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WASHINGTON — President Donald Trump's attorney Rudy Giuliani argued on Sunday that the president has broad constitutional powers as it relates to the special counsel investigation into Russian interference in the 2016 presidential campaign, including the authority to end the investigation or even pardon himself.
But Giuliani said that the president was unlikely to do either because both would be a path to impeachment.
"You might want to say he has very broad powers and somebody who wants to question that under Article Two has a big, big burden of showing that there is no innocent explanation for what he did," Giuliani said on NBC's "Meet the Press" on Sunday. "They just can't do that. So I would like to convince them to exercise some, you know, constitutional restraint here."
Giuliani's comments represented an extension of a legal argument outlined in a 20-page memo leaked to the press over the weekend that Trump's legal team sent to special counsel Robert Mueller.
He said Trump could put an end to the investigation all together, saying "it sure looks" like that is within the president's constitutional authority.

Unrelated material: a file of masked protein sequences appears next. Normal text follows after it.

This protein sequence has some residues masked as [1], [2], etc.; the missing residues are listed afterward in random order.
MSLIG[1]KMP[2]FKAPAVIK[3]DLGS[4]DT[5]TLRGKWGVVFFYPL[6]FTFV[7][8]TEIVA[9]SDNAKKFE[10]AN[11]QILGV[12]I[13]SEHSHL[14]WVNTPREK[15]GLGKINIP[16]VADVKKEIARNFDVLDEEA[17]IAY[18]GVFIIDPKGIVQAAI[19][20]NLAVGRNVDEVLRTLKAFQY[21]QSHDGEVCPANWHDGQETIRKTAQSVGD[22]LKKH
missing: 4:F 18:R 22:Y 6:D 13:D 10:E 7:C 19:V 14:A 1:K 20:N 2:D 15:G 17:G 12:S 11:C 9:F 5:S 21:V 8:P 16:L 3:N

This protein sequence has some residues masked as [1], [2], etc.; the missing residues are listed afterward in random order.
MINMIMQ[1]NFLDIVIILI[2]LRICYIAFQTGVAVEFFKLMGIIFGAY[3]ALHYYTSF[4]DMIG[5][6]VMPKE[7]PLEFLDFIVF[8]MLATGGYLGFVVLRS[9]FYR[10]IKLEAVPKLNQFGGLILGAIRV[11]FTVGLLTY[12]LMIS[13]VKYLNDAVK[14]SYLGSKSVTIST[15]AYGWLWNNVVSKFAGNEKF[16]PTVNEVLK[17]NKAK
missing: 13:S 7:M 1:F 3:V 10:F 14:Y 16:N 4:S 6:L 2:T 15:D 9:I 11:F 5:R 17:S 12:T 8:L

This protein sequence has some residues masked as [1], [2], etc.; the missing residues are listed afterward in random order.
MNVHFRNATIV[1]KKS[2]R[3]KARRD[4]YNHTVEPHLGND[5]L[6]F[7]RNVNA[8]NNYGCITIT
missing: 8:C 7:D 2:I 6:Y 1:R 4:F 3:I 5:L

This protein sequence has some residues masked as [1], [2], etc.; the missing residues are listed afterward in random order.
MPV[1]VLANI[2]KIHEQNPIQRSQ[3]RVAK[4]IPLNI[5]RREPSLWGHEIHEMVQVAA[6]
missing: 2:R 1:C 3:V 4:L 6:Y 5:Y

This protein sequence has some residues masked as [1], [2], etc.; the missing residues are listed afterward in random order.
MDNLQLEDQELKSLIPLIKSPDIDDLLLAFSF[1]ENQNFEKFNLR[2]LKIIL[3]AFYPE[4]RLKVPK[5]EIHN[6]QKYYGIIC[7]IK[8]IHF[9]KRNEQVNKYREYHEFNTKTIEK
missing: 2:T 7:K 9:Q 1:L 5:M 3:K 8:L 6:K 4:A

As for potentially pardoning himself, Giuliani said he can legally do so: "Nothing limits the presidential pardon."
But he added the president wouldn't do it because of the repercussions. "The president of the United States pardoning himself would just be unthinkable. And it would lead to probably an immediate impeachment," he said. "President Trump has no need to do that. He didn’t do anything wrong."
Giuliani said the only check on the president is Congress. And he argued there was no reason for the president to exercise such powers on the issue of obstruction because "we can win it on the facts."
Trump's team are still negotiating the terms of a potential interview with Mueller. Giuliani, the latest attorney added to Trump's legal team, said he doesn't think the president should sit for an interview but that Trump wants to.
He said he'd advise Trump to testify only if they agree to a "narrow" set of conditions and if the special counsel's office has an "open mind."